Wallace Ford

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"Sam Grundy" redirects here. For the character, see Love on the Dole.
Wallace Ford
Wallace ford.JPG
Wallace Ford in Central Park (1932)
Born Samuel Jones Grundy
(1898-02-12)12 February 1898
Bolton, Lancashire, England
Died 11 June 1966(1966-06-11) (aged 68)
Woodland Hills, Los Angeles, California, U.S.
Other names Wally Ford
Occupation Actor
Years active 1918–1965
Spouse(s) Martha Haworth (m. 1922–66)
Children Patricia (1927-2005)

Wallace Ford (12 February 1898 – 11 June 1966) was an American stage, film, and television actor of English origin. Usually playing wise-cracking characters, he combined a tough but friendly demeanor with a small but powerful build.

Early life[edit]

He was born Samuel Jones Grundy in Bolton, Lancashire, England, into a working-class family of limited means; at the age of three, he was placed by his uncle and aunt, in whose care he had been, into a Dr. Barnardo's orphanage home, as they were unable to maintain his upkeep along with their own several children. When he was seven, he and other children from similar backgrounds were shipped to Canada to be found new homes with farming foster families as a part of the British Empire's on-going programme to populate the territory. Samuel was adopted by a family in Manitoba. He was ill-treated, however, and became a serial runaway, being resettled several times with different families by the Canadian authorities. According to his own account, at the age of 11, he ran away for the last time and joined a vaudeville traveling troupe touring Canada called The Winnipeg Kiddies, where he acquired his initial training as a performer.[1]

In 1914, 16-year-old Samuel and another youth named Wallace Ford decided to head south to the United States to seek their fortune, riding a freight train illicitly. During the trip, Ford was killed beneath the wheels of a train. Later, Samuel adopted as his stage name the name of his dead traveling companion.

Acting career[edit]

Following military service as a trooper at Fort Riley, Kansas, with the United States Army Cavalry during World War I,[1] he became a vaudeville stage actor in an American stock company. In 1919, he performed in an adaptation of Booth Tarkington's Seventeen, which played to full houses in Chicago for several months, before transferring to a successful run on Broadway in New York City.[2] Ford became a successful Broadway performer through the Roaring Twenties, appearing in multiple productions, including the lead role in the Broadway smash hit Abie's Irish Rose.[1][3]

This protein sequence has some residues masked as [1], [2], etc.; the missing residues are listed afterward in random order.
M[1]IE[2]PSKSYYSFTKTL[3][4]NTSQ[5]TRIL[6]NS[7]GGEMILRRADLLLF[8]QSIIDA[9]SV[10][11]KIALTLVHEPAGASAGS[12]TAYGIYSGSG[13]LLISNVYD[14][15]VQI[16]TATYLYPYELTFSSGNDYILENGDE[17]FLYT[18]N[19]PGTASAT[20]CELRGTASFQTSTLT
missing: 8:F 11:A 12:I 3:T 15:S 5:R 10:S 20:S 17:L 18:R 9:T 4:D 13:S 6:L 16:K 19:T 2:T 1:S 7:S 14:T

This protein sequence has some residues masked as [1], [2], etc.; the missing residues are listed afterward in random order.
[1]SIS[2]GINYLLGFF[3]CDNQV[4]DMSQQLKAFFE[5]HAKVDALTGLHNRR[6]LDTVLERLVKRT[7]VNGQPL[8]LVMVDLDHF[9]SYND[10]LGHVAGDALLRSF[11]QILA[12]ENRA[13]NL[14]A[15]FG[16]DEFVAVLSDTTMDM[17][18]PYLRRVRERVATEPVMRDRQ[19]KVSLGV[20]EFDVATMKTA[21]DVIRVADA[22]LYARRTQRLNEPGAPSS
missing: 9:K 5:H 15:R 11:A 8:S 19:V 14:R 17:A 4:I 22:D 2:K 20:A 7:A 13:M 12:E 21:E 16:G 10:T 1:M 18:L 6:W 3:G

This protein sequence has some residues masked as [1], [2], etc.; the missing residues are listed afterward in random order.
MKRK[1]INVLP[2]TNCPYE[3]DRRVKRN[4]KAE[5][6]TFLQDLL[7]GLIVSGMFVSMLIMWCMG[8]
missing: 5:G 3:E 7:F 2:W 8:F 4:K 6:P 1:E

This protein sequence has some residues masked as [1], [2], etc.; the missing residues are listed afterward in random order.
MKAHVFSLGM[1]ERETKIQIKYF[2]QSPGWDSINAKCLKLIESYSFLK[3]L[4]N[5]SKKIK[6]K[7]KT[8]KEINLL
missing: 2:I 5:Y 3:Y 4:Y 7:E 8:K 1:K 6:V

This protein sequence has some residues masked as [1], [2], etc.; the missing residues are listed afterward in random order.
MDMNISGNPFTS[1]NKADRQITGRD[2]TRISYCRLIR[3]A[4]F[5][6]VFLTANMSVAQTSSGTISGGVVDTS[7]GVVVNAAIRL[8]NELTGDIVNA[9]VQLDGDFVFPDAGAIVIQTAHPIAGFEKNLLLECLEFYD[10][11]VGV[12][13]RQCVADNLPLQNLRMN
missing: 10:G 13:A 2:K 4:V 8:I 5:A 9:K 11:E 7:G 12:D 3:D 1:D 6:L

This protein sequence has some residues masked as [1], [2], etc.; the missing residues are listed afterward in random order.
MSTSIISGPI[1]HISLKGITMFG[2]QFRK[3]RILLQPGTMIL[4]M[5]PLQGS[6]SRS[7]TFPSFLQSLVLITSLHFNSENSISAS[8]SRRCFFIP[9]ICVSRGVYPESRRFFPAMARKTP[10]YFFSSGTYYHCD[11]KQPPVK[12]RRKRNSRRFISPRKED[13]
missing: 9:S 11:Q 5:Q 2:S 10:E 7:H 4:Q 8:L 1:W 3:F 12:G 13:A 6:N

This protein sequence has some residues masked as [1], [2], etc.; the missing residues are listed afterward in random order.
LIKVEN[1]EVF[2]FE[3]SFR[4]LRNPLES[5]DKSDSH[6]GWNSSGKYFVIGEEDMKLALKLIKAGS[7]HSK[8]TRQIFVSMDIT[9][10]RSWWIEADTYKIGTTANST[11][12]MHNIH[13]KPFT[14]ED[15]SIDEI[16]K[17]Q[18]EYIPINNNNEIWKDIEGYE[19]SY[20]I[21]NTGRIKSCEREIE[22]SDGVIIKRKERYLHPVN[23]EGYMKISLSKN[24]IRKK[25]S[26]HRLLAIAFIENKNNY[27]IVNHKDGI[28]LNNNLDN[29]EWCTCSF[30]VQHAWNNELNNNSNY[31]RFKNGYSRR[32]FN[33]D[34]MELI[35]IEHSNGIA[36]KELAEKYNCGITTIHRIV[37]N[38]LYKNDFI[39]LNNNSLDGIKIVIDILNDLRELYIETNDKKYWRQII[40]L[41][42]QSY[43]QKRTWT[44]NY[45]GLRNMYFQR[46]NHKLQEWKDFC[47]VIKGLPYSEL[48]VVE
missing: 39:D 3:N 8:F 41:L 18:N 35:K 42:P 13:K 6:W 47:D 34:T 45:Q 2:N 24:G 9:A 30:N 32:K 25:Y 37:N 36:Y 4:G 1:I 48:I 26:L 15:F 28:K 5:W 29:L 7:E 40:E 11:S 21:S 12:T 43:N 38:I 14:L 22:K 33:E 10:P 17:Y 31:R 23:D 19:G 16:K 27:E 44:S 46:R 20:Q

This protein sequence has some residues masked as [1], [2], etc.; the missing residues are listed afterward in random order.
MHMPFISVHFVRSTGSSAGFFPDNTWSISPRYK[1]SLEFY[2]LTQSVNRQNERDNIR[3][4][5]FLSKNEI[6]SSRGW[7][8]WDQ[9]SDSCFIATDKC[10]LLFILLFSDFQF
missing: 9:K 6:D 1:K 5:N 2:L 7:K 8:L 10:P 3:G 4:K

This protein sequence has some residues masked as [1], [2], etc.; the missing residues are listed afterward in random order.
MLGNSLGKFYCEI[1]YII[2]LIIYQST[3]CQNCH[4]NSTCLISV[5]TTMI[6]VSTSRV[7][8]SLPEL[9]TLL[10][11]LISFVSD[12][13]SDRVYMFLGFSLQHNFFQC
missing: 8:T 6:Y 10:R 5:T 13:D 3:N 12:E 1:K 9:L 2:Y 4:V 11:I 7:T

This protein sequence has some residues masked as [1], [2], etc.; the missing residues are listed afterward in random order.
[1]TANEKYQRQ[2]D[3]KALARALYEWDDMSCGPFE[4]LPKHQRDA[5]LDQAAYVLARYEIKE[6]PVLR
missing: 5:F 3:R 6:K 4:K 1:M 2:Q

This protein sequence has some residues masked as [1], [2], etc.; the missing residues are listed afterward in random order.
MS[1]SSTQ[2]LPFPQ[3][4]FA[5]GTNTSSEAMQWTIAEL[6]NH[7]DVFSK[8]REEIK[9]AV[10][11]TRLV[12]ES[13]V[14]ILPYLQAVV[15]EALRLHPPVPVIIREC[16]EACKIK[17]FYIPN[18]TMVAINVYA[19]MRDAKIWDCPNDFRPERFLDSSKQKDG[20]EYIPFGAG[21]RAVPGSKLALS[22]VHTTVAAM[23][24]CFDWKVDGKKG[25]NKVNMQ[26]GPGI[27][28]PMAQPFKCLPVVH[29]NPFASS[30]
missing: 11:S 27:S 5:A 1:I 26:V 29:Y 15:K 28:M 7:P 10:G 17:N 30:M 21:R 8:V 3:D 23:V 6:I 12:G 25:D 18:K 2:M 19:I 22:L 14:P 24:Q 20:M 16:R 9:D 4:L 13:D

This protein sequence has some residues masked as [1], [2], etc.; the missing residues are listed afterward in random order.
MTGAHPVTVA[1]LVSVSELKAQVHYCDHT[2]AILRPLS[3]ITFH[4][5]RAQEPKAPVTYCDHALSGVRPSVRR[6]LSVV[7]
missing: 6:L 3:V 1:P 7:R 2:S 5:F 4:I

He made the move into movies with a debut in Swellhead in 1930. In 1931, he appeared alongside Clark Gable and Joan Crawford in Possessed, and the next year he was given the lead in Metro-Goldwyn-Mayer's notorious Freaks. Ford went on to have an extensive career over 30 years, appearing in more than 150 films, with lead roles in the 1930s and '40s in Hollywood B movies such as The Rogues Tavern (1936), Murder by Invitation (1941), and Roar of the Press (1941), and supporting roles in larger feature films such as The Lost Patrol (1934), Spellbound (1945), and Dead Reckoning (1947).

In 1937, he returned to the Broadway stage to play the role of George in the original production of Of Mice & Men.[3]

In 1945, Ford appeared in the film Blood on the Sun alongside Jimmy Cagney, whose physique and acting style resembled his own. In the late 1940s and into the '50s, he transitioned into a character actor, appearing as a regular performer in the newly fashionable Western genre, and in multiple John Ford productions as one of his preferred support players.

He worked also in television towards the end of his career, including an appearance in an episode of The Andy Griffith Show in the role of Roger Hanover, Aunt Bee's old flame, in 1964.

His final performance was in the movie A Patch of Blue in 1965, for which he received a Golden Laurel nomination.

Personal life[edit]

Ford met his future wife Martha in 1922 while they were performing together on Broadway in Abie's Irish Rose, she being a chorus girl at the time. They had one child, a daughter named Patricia (1927-2005).[1]

After the death of his wife in February 1966, Ford moved into the Motion Picture & Television Country House and Hospital at Woodland Hills, California, and died in the hospital there of heart failure a few months later.[1] His body was buried in an unmarked grave at Culver City's Holy Cross Cemetery.

Partial Broadway credits[edit]

  • Pigs (1924) as Thomas Atkins, Jr.
  • Gypsy Jim (1924) as Tom Blake
  • Gypsy (1929) as Mac
  • Of Mice and Men (1937) as George

Partial filmography[edit]

Partial television credits[edit]


External links[edit]